Never Being SadSeeking to live a life of enlightenment brings to mind a joyful life for most people, and rightly so.
 There is so much in the emotional lives of most people that is destructive and dangerous that can and should be eliminated.  Without being simplistic, this alone can bring about a life that is joyful as opposed to the ebbs and flows of stress, anger and sorrow experienced by billions today.

Does a joyful life mean a life without sorrow at all?

No, it doesn’t.  I’ve known several people that underwent religious awakenings that resulted in what appeared to be a constant stream of ebullient happiness that eventually went through periods of near manic states.  When it finally ended, the individuals spoke of experiencing a fear that if they succumbed to sorrow that they had failed.  “God would be disappointed in me for not maintaining my joy through trials.”  

This stems from an unrealistic view of what joy is.  Happiness differs from joy in that it is about an event or the general surroundings someone experiences.  Joy, on the other hand is more of a pervasive state of satisfaction and serene well-being that permeates ones whole being and experience and existence.

How do you then reconcile sadness with a constant state of satisfaction and serenity?  Aren’t these irreconcilable?

No one an argue that there are things that occur in life that are very sad.  We lose people to sickness and death as a matter of course, and it would be the equivalent of insanity to expect anyone to be happy about that.  To expect yourself to feel anything except sorrow over these events would be equally ridiculous.

It is not just appropriate, but right to feel sadness over the loss of a loved one, or over any tragic event.  When that sorrow overwhelms all aspects of life, that is another matter.  

Sadness, and even mourning need not be experiences that take us out of our peaceful and serene state if we don’t view these as attacks on ourselves.

When I lost my mother six years ago, I definitely experienced a period of sadness as she had succumbed to a chronic illness and her life had been tough for a long time.  The sadness was an occasion for recalling the closeness that we had shared over the years, and I allowed it to occur naturally without resistance.  I didn’t fight it at all…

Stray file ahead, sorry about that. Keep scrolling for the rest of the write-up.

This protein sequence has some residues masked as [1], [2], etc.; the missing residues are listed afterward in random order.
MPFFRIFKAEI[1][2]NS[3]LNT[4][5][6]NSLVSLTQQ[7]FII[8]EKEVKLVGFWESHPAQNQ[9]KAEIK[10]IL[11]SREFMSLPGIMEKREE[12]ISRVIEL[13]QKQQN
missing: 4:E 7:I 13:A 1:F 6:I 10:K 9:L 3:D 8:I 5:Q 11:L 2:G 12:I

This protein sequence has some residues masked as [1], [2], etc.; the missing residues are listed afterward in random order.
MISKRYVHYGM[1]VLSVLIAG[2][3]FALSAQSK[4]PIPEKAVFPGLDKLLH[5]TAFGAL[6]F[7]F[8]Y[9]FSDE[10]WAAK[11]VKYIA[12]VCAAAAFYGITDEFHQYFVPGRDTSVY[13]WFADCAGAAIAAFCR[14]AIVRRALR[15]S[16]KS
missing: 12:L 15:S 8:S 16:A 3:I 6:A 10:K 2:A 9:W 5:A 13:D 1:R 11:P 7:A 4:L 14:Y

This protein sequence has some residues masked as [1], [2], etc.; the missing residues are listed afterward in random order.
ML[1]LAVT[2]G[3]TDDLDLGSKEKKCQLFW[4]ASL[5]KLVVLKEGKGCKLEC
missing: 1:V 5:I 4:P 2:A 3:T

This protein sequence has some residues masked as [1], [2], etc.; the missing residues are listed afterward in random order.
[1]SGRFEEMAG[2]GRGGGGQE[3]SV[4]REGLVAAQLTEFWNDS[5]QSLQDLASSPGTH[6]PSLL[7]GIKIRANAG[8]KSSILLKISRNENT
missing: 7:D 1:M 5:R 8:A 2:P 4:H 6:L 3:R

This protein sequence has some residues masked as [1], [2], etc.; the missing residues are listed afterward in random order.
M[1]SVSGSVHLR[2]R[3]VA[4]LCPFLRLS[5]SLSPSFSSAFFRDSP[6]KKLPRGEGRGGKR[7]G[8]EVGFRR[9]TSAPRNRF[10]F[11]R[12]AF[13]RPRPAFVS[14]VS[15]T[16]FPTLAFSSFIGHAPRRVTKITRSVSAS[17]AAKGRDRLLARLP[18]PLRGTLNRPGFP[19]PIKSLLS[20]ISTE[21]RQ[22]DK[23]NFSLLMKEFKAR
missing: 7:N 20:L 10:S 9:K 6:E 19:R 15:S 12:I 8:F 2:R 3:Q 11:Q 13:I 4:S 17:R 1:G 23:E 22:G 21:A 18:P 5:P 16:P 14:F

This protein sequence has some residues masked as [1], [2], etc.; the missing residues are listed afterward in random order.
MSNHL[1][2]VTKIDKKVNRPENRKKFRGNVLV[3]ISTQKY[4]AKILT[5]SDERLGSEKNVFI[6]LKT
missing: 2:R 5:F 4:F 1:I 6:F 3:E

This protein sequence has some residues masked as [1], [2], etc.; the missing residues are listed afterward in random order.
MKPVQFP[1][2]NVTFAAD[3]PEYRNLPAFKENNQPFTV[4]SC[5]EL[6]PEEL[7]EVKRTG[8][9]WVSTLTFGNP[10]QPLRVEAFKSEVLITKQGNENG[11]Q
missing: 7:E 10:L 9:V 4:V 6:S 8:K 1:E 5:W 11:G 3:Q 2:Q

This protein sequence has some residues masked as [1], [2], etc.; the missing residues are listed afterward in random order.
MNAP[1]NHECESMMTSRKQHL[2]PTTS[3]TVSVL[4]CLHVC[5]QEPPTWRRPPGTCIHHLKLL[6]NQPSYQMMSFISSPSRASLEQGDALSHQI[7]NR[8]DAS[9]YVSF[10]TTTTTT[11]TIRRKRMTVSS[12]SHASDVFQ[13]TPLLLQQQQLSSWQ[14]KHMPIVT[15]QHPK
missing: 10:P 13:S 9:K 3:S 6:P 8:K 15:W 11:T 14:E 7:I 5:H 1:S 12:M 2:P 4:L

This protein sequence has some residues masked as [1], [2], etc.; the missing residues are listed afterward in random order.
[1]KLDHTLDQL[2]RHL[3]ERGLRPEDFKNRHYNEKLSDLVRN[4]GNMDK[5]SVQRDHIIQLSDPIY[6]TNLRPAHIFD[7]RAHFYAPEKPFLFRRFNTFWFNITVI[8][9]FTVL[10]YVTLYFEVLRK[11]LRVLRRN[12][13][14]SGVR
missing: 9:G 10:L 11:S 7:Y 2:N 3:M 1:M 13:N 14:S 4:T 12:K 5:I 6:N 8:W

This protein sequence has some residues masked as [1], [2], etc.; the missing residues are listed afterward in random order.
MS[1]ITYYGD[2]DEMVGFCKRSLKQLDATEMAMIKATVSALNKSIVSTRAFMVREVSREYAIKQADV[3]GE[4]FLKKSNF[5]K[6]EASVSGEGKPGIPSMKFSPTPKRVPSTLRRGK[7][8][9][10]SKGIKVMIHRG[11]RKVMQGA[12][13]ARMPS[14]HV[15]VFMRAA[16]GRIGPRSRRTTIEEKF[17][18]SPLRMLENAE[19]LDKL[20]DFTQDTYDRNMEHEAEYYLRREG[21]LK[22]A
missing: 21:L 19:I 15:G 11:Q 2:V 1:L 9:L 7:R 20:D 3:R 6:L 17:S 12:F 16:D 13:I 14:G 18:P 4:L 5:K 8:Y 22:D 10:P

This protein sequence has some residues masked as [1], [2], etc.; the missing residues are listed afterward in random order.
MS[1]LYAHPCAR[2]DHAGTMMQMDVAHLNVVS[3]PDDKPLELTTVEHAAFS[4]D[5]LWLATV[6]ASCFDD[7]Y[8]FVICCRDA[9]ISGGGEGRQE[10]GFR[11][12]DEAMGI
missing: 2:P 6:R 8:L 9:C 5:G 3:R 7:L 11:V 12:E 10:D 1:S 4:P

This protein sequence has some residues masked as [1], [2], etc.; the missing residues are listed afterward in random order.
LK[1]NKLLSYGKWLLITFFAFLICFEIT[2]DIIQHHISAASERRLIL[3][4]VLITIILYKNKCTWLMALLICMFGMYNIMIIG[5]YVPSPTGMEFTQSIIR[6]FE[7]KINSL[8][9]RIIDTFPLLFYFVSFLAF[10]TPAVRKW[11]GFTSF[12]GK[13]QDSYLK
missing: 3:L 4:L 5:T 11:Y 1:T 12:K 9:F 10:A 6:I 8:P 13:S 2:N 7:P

Think about that for a minute:  Who, or what could I possibly have been fighting?

On the other hand, if I had allowed myself to view the experience as an attack on myself, the sadness would have taken a very unhealthy turn.  Since there is no antagonist to grapple with it is an impossible struggle to win, and becomes an unending cycle that eclipses all else in ones awareness.

By experiencing the sadness, or in this case mourning I was able to allow it to run it’s course without marring my memories of someone very special to me.  My peace and serenity remained intact and in retrospect even the sadness I experienced is recalled with a sense of peace and a form of satisfaction.  

Getting to a place where this is possible doesn’t require years of therapy, or that you relive all of the past conflicts in life either.  All that is necessary is to give up attack thoughts.

Attack thoughts are those stray negative emotions and inner dialogues where we view what goes on around us as constant competition (or yes, attacks).

Let’s be totally candid here and ask if we really believe that we have a real conflict with the person that has 25 items in the express lane at the grocery store.  You get the idea I am sure.  Let them go.  They are stealing your joy.

It is really quite amazing what a feeling of setting down a very heavy load you will have.  A very heavy load that never needed to be lifted, let alone carried any distance at all!

When I find myself at all feeling any form of attack thoughts about anyone or any situation, I simply recall the NLP assumption:

“Everyone is doing the best they can with the resources available to them.”

This makes it quit easy to also realize that whatever conflict I perceived was an illusion, because the way other parties experience the same incidents have no resemblance to my own.  

Letting go of whatever residual tension is within me becomes much simpler now.  A brief bit of meditation, and usually a Ho’oponopono prayer and it is gone…

Living a life of joy means being willing to let go of conflict and attack thoughts.  The periods of sadness and mourning will take care of themselves as long as we don’t resist them, but allow the to be experienced as they are.  Nothing more…   Nothing less…

You may be surprised to find that they add to the richness of your emotional life and that you can recall them in a positive light.